reach her, I settle upon, "Hi, I'm
John Logie, would you like to go
downtown and get a blood test with
me after my nine'o'clock?"
But I never get to say the line.
The woman is inevitably tongue-
wrestling with one of two men...
Mel Gibson, or Ernest Borgnine. In
one case, I don't have a chance. In
the other, I don't want the chance
anymore.
It took me awhile to figure out
why the University openly encour-
ages mixers, but I caught on. Mixe::s
exist so that studying won't seem so
bad.

INTERVIEW
Continued from Page 8
now.
But anyone can do what I did -
just throw yourself out there on the
highways. When I say anybody I
have to immediately recognize the
fact that many people are hurt in this
society. Women would have a harder
time feeling safe, and a lot of Blacks
would not fit in. The don't have
enough faith in themselves and other
people to develop the same trust.
D: During your travels you have
had knives pulled on you and guns
pointed at you many times. Was it a
miracle that you got out of these
situations with your life?
H: Well, sometimes I got the
feeling that superior forces were just
guiding me through all this. I
constantly saw how people were just
victimizing each other. Of course I
also felt some of this anger at times.
But if you constantly build on the
good sides of people I feel that you
will promote and develop them. I
always thought that people did good
things to me although people just
do irrational things to act out their
anger.
D: Have you ever been been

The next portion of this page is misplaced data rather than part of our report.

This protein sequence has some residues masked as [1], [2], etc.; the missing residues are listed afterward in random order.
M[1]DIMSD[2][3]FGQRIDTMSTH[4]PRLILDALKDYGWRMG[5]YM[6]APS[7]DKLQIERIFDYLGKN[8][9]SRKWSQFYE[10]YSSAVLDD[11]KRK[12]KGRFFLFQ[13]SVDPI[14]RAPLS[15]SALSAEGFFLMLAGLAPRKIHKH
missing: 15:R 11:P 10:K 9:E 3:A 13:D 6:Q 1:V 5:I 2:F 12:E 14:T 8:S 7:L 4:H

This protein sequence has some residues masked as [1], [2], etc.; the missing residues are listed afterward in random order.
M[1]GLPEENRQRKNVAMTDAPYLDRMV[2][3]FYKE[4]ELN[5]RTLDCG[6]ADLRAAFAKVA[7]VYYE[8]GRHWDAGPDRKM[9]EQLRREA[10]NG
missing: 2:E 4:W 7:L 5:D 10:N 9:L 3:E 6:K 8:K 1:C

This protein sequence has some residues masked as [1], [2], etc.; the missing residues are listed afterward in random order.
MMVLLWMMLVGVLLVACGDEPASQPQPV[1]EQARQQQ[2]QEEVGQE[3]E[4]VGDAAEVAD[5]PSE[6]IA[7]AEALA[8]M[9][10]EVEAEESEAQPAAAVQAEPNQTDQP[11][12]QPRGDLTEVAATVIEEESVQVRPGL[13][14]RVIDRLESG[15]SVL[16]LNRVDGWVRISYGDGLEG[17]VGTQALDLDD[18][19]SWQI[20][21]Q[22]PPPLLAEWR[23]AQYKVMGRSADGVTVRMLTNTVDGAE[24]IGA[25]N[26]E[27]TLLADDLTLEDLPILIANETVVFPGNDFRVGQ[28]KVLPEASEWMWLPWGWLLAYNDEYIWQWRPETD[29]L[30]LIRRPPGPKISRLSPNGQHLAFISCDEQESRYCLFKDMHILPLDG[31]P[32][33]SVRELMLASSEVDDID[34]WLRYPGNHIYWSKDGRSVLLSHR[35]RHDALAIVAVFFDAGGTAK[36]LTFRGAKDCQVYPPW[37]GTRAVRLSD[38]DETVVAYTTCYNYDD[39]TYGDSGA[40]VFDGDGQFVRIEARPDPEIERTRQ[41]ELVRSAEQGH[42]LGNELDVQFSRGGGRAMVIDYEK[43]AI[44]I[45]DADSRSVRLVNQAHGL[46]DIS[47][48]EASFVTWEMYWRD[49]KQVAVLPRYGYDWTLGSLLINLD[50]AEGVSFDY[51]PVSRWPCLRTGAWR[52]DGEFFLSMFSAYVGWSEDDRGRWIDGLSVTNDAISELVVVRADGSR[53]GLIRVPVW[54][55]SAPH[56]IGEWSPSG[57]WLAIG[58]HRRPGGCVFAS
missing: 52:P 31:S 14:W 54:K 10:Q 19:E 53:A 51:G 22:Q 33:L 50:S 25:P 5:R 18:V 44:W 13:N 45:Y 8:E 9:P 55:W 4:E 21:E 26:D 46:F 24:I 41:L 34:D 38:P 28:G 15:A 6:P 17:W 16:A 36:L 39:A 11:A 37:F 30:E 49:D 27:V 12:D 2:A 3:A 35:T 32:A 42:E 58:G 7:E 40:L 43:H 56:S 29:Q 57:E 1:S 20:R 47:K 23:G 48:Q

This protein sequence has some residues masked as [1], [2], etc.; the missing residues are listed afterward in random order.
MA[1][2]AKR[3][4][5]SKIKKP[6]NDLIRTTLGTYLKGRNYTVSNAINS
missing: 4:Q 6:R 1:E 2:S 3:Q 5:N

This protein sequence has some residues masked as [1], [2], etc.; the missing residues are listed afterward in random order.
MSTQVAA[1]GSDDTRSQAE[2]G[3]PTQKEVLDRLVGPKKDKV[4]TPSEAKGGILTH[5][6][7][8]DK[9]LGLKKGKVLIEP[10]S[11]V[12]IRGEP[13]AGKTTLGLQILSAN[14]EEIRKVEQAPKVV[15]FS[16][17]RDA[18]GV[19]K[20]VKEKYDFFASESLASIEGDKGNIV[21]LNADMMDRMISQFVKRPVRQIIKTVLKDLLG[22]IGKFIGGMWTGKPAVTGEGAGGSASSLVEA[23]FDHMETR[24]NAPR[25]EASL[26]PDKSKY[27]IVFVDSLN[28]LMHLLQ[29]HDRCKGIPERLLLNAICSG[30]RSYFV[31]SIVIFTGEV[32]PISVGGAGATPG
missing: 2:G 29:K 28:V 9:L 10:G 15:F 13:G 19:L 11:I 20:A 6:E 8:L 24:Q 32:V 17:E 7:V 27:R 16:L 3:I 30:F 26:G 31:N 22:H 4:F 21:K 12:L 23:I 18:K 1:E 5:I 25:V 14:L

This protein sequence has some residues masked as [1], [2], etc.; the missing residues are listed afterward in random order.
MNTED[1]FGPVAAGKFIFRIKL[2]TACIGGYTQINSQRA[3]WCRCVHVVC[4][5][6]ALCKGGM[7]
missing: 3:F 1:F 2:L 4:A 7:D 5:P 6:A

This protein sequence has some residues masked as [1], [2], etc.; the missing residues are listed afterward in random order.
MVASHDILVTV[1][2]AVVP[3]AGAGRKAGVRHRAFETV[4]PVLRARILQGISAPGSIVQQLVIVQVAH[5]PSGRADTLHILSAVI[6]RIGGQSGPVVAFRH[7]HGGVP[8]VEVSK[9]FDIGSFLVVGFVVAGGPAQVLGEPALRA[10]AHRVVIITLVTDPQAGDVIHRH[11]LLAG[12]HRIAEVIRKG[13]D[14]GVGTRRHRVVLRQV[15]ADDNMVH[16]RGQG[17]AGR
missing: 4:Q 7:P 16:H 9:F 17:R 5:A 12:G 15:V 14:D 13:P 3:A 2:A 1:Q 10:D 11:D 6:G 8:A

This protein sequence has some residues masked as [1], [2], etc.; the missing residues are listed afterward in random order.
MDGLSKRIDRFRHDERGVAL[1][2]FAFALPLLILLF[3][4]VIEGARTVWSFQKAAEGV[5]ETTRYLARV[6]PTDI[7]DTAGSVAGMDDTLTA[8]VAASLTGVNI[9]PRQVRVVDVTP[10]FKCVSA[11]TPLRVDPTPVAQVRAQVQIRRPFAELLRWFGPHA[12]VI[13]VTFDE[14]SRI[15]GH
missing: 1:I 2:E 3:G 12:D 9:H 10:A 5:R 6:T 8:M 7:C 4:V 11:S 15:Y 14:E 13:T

criticized for commenting on
America when you are from
Denmark - or does that give you a
license to have an objective view?
H: If you claimed to have an open
society, let it be open for travelers,
for photographers, and so on. But I
didn't come here with this in mind,
and I do think that we often mock
people from other societies who tend
to see things we can see ourselves in
our own society. I can't see my own
society clearly, and I fully recognize

that.
If people criticize me for that, it's
because they don't want to deal with
these problems, or it's just a defense
mechanism.
D: How do you feel about people
who are blatantly racist? Do you
show them.any forgiveness at all for
being brought up in such a society?
H: Of course it's difficult not to
feel a sense of pity for people who
have gone toward such a severe form
of oppression. Those people who
end up being blatantly racist for the
most part have deep emotional
problems. They just end up take out
pain on the target group.
But the majority of people have
been trained by their liberal parents
not to show these sentiments. Even
if they hear people do it, they get
offended.It offends our ear if we hear
some fellow whites make blatantly
racist statements, we tend to reject
and further isolate them. We send
them toward the hurtful upbringing
from where their anger grew.
Of course I can't help being white
in this society for very long,
traveling for so many years, without
adopting all of these racist attitudes.
When I came over here young and
innocent, unshaped by this racial
climate, I couldn't identify with their
painful attitudes. That's why it was
so easy for me to stay on the Black
side all the time because they turn a
little resentful against whites. Now
when I can see racism like all
immigrants who come here, I have
to look at the perspective of what I
can do to help overcome these